The Last Ones, Jermyn Street Theatre – Review

Taken place in the early 20th century, shortly after the events in Anton Chekhov’s Three Sisters, Maxim Gorky’s The Last Ones looks at a family in the metropolitan environs of the city of Kazan. While Three Sisters hinted at the turbulent times ahead in urban Russia, The Last Ones takes place during the first wave of national unrest, which anyone knows their Russian industry knows, reached its crescendo in the 1917 Revolution.

Sonya (Louise Gold) and Ivan (Daragh O’Malley) / All photos © Scott Rylander

While the Kolomiitsev family all reside in one house, it doesn’t belong to Ivan (Daragh O’Malley) the nominal head of the family and father of five, but his solvent brother Yakov (Tim Woodward). The brothers are as different as can be, with Ivan using his reputation as a retired police chief to throw his weight around and indulge in any pastime he chooses – whether its gambling, having numerous affairs, indulging in violence and taking bribes. His brother in contrast is solvent – affluent even – and in a culture where everything from bail to promotions are paid by bribes, Yakov is in an unusual position of power. While this sticks in the craw of Ivan, what really rankles him is he has knowledge of Yakov’s one-and-only indiscretion decades ago, but he can’t use it as leverage without cutting off his own line of credit with his brother…

Dr Leshch and Ivan

Most of the Kolomiitsev family think of Yakov as a human ATM machine, forever thinking of new ways to play on his heart strings and relieve him of the ‘burden’ of money. Asides from Ivan, chief culprits are Alexander (Tom Colley) – who also works in the police force and truly his father’s son – and Dr Leshch, Ivan’s son-in-law and of the same ilk, though in a less ostentatious way.

The only people who truly love Yakov for who he is is Ivan’s long-suffering wife Sonya  (Louise Gold) and her first born, Lyubov (Annabel Smith). Both have a shared history with Yakov and are close to him, which certain family members envy and seek to exploit for their own ends…

Director Anthony Biggs – who also happens to be the outgoing artistic director of Jermyn Street Theatre – has an affinity for large family-based dramas. Last October he directed Lillian Hellman’s The Autumn Garden, which even though was set in postwar America, featured the motifs of a dysfunctional family and their extended circle in a large house, with affairs and past events driving the plot. Asides from this play, The Last Ones has things in common with JB Priestley’s Time and the Conways – particularly with the way the fate of the siblings affects the family and their wider circle. It has to be said though, that within the Kolomiitsev family, there are very few likeable or sympathetic characters…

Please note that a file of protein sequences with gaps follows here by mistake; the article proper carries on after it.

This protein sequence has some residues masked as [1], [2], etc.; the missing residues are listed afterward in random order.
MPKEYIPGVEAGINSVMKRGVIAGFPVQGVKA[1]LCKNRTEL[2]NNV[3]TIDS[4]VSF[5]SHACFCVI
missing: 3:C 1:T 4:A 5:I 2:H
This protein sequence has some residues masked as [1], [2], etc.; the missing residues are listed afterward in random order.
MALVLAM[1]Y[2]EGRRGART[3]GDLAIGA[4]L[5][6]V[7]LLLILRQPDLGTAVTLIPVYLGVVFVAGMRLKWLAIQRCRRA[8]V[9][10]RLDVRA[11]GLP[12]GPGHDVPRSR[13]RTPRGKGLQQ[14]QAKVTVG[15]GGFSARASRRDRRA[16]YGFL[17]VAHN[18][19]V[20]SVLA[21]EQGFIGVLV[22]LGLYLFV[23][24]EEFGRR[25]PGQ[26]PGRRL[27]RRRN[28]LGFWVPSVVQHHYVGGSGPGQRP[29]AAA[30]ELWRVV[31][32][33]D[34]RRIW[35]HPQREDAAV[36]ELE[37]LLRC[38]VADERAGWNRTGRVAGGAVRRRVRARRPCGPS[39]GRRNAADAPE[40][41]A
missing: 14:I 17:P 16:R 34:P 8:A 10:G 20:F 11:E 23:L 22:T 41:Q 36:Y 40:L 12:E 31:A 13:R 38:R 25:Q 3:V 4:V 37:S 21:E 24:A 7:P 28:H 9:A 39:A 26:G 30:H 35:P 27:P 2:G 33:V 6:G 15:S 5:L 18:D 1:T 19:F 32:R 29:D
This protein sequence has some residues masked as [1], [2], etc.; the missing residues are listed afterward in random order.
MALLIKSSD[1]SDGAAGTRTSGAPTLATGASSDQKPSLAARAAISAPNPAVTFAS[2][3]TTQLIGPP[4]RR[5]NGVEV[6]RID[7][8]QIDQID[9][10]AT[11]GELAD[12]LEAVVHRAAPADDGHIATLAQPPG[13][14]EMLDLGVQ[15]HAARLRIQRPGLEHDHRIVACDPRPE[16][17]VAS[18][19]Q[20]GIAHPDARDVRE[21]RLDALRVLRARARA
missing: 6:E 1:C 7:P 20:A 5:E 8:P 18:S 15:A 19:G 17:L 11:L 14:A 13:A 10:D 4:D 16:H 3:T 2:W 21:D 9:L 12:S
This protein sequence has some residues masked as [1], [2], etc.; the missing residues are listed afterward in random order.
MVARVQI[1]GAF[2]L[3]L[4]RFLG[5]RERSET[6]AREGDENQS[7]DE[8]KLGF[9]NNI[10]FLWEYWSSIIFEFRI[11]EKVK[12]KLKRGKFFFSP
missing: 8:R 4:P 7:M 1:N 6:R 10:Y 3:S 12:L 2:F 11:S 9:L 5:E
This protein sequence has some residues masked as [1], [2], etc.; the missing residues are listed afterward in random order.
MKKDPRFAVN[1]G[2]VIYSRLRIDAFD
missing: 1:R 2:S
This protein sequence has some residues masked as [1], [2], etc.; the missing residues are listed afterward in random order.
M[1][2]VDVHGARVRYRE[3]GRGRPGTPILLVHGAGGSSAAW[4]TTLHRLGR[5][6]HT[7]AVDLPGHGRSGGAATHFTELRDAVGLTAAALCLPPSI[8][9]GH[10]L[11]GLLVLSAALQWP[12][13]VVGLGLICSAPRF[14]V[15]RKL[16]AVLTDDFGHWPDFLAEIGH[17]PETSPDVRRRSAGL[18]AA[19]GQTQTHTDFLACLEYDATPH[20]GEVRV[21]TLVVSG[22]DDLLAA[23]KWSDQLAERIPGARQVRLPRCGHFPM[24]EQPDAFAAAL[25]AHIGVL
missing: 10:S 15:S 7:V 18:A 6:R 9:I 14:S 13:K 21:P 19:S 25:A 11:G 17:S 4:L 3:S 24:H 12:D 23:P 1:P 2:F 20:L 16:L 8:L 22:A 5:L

Police Constable Yakorev (Omar Baroud) listens to Vera (Kirsten Obank)

The youngest daughter Vera (Kirsten Obank) defends her father’s reputation vehemently, though when it comes to her father’s will impinging on others, she has no interest beyond how it affects her own freedom and happiness. Her brother Peter (Andrew Still) who is of a similar age, knows there’s something of truth to all the allegations made about their father. However, every time it looks like he’ll have the courage to talk to Ivan about it ‘man to man’, he bottles it. Much of his nervous personality can be traced to his mother Sonya, who while essentially a good person, lets the fear of scandal thwart any action of courage or decision that may bring true happiness.

Nadia and Ivan…

Sonya’s son Alexander, however, has no such compunction about scruples or appearances. The eldest male sibling, Alexander is petulant like his father and expects his mother and Yakov to pay for any, and every, expense. He’s very much cut from the same cloth as his sister Nadia (Emily Woodward) who is married to the morally-flexible Dr Leshch. Asides from their values and temperament, Alexander, Nadia and Ivan are abnormally close, arguably obscenely so… With such a family – a microcosm of Russia itself – it is small wonder that there is turmoil from without and within. The only person who who come out completely unscathed is Lyubov.

Lyubov and Yakov

It is arguable that for all of his philanthropy, Yakov is ‘weak’ when it comes to indulging the misbehaviour of his dependent family. Lyubov, in contrast, consistently shows fortitude – dropped by Ivan as a baby and left permanently maimed, yet shows her mettle daily. Even though there is utmost emnity between Lyubov and Ivan, the one thing they have in common is that they speak their mind fearlessly. Smith, who I saw play Rose in The Lighthouse last year, brings fire to the role of Lyubov. While only a small role, Lyobov – who is arguaby the ‘weakest’ physically ­– has more resolve and character than the rest of her family. Far from the being the ‘weakest link’, she stands out like an ember within a film of detritus and its through her eyes that we see how ‘infirm’ her family really is.

If this all seems a little harsh, the subplot involving a possible miscarriage of justice highlights the self-interest and ‘blindness’ that has led to the family and wider society to its current state of affairs. Like Edgar Allan Poe’s House of Usher, when the rot has set in for so long, some thing aren’t meant to last…

© Michael Davis 2017


The Last Ones runs at Jermyn Street Theatre until 1st July 2017.

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